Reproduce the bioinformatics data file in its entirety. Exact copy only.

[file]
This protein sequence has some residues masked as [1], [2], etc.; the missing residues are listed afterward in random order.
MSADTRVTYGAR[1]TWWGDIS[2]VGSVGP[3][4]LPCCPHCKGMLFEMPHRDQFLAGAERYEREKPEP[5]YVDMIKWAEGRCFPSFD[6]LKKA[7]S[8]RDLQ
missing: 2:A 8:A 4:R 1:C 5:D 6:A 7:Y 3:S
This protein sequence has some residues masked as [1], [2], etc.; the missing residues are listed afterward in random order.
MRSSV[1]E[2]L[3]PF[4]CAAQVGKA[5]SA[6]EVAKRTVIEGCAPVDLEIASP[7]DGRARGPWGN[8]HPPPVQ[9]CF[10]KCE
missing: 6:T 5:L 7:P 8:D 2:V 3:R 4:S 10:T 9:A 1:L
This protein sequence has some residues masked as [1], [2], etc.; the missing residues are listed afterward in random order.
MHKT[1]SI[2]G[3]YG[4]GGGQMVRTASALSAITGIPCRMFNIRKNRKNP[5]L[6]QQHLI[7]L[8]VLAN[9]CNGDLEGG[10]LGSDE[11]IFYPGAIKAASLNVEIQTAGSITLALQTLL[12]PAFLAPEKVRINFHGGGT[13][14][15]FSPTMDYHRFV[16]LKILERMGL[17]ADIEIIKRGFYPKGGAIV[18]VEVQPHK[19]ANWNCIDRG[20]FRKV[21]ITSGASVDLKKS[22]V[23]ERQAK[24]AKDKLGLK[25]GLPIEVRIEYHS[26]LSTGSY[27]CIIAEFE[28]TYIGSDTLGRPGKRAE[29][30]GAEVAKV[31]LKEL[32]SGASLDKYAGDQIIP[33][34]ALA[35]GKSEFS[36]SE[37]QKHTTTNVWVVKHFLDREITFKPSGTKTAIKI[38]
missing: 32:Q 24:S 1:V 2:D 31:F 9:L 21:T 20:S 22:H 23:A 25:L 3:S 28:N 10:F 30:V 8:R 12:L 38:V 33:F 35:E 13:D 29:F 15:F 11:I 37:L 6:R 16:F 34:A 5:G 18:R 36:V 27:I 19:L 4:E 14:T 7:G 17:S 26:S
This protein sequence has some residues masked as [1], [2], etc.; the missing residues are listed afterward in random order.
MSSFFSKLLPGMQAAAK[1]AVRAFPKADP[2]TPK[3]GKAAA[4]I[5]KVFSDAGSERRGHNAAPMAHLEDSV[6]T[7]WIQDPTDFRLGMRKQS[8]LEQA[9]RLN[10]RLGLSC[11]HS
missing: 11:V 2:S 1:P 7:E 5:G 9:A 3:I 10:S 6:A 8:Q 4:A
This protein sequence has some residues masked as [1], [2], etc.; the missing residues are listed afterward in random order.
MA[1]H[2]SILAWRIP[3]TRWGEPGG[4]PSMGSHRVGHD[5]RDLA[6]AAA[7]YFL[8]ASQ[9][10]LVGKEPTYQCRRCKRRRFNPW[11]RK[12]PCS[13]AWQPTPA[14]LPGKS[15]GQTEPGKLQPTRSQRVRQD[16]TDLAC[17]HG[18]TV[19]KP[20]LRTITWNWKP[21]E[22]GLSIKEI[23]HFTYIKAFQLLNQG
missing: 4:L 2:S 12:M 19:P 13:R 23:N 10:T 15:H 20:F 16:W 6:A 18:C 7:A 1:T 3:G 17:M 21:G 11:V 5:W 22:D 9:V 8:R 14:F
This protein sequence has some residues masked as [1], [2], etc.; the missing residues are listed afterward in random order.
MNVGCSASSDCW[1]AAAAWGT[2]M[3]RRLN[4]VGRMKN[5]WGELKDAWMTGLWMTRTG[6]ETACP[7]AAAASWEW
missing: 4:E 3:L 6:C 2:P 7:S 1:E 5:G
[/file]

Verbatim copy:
This protein sequence has some residues masked as [1], [2], etc.; the missing residues are listed afterward in random order.
MSADTRVTYGAR[1]TWWGDIS[2]VGSVGP[3][4]LPCCPHCKGMLFEMPHRDQFLAGAERYEREKPEP[5]YVDMIKWAEGRCFPSFD[6]LKKA[7]S[8]RDLQ
missing: 2:A 8:A 4:R 1:C 5:D 6:A 7:Y 3:S
This protein sequence has some residues masked as [1], [2], etc.; the missing residues are listed afterward in random order.
MRSSV[1]E[2]L[3]PF[4]CAAQVGKA[5]SA[6]EVAKRTVIEGCAPVDLEIASP[7]DGRARGPWGN[8]HPPPVQ[9]CF[10]KCE
missing: 6:T 5:L 7:P 8:D 2:V 3:R 4:S 10:T 9:A 1:L
This protein sequence has some residues masked as [1], [2], etc.; the missing residues are listed afterward in random order.
MHKT[1]SI[2]G[3]YG[4]GGGQMVRTASALSAITGIPCRMFNIRKNRKNP[5]L[6]QQHLI[7]L[8]VLAN[9]CNGDLEGG[10]LGSDE[11]IFYPGAIKAASLNVEIQTAGSITLALQTLL[12]PAFLAPEKVRINFHGGGT[13][14][15]FSPTMDYHRFV[16]LKILERMGL[17]ADIEIIKRGFYPKGGAIV[18]VEVQPHK[19]ANWNCIDRG[20]FRKV[21]ITSGASVDLKKS[22]V[23]ERQAK[24]AKDKLGLK[25]GLPIEVRIEYHS[26]LSTGSY[27]CIIAEFE[28]TYIGSDTLGRPGKRAE[29][30]GAEVAKV[31]LKEL[32]SGASLDKYAGDQIIP[33][34]ALA[35]GKSEFS[36]SE[37]QKHTTTNVWVVKHFLDREITFKPSGTKTAIKI[38]
missing: 32:Q 24:S 1:V 2:D 31:F 9:L 21:T 20:S 22:H 23:A 25:L 3:S 28:N 10:F 30:V 8:R 12:L 38:V 33:F 35:E 13:D 29:F 15:F 11:I 37:L 6:R 16:F 34:A 5:G 18:R 36:V 27:I 19:L 4:E 14:T 7:G 17:S 26:S
This protein sequence has some residues masked as [1], [2], etc.; the missing residues are listed afterward in random order.
MSSFFSKLLPGMQAAAK[1]AVRAFPKADP[2]TPK[3]GKAAA[4]I[5]KVFSDAGSERRGHNAAPMAHLEDSV[6]T[7]WIQDPTDFRLGMRKQS[8]LEQA[9]RLN[10]RLGLSC[11]HS
missing: 11:V 2:S 1:P 7:E 5:G 9:A 3:I 10:S 6:A 8:Q 4:A
This protein sequence has some residues masked as [1], [2], etc.; the missing residues are listed afterward in random order.
MA[1]H[2]SILAWRIP[3]TRWGEPGG[4]PSMGSHRVGHD[5]RDLA[6]AAA[7]YFL[8]ASQ[9][10]LVGKEPTYQCRRCKRRRFNPW[11]RK[12]PCS[13]AWQPTPA[14]LPGKS[15]GQTEPGKLQPTRSQRVRQD[16]TDLAC[17]HG[18]TV[19]KP[20]LRTITWNWKP[21]E[22]GLSIKEI[23]HFTYIKAFQLLNQG
missing: 4:L 2:S 12:M 19:P 13:R 23:N 10:T 15:H 20:F 16:W 6:A 18:C 7:A 1:T 3:G 17:M 21:G 11:V 5:W 22:D 9:V 8:R 14:F
This protein sequence has some residues masked as [1], [2], etc.; the missing residues are listed afterward in random order.
MNVGCSASSDCW[1]AAAAWGT[2]M[3]RRLN[4]VGRMKN[5]WGELKDAWMTGLWMTRTG[6]ETACP[7]AAAASWEW
missing: 4:E 3:L 6:C 2:P 7:S 1:E 5:G